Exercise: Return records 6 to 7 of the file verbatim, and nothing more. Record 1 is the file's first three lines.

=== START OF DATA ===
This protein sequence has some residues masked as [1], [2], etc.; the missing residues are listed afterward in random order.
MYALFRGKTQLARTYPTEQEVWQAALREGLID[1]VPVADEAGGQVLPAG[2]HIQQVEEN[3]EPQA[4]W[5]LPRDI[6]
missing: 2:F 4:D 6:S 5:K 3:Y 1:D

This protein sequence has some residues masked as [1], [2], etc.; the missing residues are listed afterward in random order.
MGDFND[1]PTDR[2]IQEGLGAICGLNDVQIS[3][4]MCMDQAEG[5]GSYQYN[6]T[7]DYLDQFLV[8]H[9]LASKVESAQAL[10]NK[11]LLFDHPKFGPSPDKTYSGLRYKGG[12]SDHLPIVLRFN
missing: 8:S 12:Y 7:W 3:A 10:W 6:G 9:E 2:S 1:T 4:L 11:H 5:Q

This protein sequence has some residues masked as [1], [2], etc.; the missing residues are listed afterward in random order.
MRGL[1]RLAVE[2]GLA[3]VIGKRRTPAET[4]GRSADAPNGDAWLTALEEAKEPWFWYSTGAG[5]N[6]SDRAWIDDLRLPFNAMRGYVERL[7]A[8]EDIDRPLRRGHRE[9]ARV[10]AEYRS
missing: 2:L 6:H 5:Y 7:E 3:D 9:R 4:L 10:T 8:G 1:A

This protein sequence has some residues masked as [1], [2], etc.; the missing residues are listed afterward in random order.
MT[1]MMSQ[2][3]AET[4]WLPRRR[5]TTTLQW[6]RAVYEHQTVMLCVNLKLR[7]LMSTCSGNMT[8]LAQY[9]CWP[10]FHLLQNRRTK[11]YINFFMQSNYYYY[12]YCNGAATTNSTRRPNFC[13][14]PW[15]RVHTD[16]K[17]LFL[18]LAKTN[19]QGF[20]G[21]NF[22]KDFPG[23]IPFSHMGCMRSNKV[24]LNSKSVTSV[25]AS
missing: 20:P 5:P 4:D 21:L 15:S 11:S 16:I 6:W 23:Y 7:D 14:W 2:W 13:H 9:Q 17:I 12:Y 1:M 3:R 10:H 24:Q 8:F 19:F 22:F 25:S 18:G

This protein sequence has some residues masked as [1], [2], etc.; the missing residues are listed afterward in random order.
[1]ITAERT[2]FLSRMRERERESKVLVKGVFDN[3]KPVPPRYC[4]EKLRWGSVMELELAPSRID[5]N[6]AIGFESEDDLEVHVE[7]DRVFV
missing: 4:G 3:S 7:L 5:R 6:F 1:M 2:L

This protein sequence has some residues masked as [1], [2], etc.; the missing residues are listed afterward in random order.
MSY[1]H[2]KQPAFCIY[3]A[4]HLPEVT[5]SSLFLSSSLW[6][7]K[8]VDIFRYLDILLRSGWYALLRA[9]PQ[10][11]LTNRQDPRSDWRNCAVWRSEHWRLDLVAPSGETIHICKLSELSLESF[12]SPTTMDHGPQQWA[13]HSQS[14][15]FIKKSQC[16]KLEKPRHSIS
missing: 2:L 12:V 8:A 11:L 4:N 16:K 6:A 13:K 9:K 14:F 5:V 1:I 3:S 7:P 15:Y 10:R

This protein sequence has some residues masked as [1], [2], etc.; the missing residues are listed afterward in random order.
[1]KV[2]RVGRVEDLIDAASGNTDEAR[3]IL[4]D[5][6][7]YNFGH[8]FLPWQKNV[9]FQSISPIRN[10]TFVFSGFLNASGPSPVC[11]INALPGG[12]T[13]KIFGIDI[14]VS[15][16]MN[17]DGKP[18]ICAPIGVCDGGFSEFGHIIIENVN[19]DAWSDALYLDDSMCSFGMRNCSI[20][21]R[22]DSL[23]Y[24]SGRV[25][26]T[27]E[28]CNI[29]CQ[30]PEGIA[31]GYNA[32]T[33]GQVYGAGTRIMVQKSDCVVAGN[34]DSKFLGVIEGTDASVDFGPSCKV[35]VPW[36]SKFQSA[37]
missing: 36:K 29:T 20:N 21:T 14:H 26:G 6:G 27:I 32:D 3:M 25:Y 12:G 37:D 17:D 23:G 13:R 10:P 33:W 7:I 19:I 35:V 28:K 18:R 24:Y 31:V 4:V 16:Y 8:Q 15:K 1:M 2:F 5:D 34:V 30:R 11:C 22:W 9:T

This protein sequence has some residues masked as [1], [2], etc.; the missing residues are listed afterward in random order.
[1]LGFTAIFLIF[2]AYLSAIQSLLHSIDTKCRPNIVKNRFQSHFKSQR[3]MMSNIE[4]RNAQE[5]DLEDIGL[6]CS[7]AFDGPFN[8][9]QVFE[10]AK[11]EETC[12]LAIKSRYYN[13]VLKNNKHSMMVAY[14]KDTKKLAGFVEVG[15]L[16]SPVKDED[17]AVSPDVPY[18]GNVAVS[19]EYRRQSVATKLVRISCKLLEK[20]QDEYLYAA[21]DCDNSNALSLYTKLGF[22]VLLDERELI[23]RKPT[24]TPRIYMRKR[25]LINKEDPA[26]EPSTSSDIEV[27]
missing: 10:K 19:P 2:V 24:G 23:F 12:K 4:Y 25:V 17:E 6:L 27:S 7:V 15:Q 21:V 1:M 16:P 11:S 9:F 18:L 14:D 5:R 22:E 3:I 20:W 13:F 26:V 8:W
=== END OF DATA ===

This protein sequence has some residues masked as [1], [2], etc.; the missing residues are listed afterward in random order.
MSY[1]H[2]KQPAFCIY[3]A[4]HLPEVT[5]SSLFLSSSLW[6][7]K[8]VDIFRYLDILLRSGWYALLRA[9]PQ[10][11]LTNRQDPRSDWRNCAVWRSEHWRLDLVAPSGETIHICKLSELSLESF[12]SPTTMDHGPQQWA[13]HSQS[14][15]FIKKSQC[16]KLEKPRHSIS
missing: 2:L 12:V 8:A 11:L 4:N 16:K 6:A 13:K 9:K 14:F 5:V 1:I 3:S 7:P 15:Y 10:R

This protein sequence has some residues masked as [1], [2], etc.; the missing residues are listed afterward in random order.
[1]KV[2]RVGRVEDLIDAASGNTDEAR[3]IL[4]D[5][6][7]YNFGH[8]FLPWQKNV[9]FQSISPIRN[10]TFVFSGFLNASGPSPVC[11]INALPGG[12]T[13]KIFGIDI[14]VS[15][16]MN[17]DGKP[18]ICAPIGVCDGGFSEFGHIIIENVN[19]DAWSDALYLDDSMCSFGMRNCSI[20][21]R[22]DSL[23]Y[24]SGRV[25][26]T[27]E[28]CNI[29]CQ[30]PEGIA[31]GYNA[32]T[33]GQVYGAGTRIMVQKSDCVVAGN[34]DSKFLGVIEGTDASVDFGPSCKV[35]VPW[36]SKFQSA[37]
missing: 36:K 29:T 20:N 21:T 14:H 26:G 6:G 27:I 32:D 3:M 25:Y 12:G 37:D 17:D 23:G 13:R 10:P 33:W 7:I 19:I 35:V 28:K 18:R 24:Y 31:V 4:V 16:Y 8:Q 15:K 1:M 2:F 5:D 34:V 30:R 11:C 22:W 9:T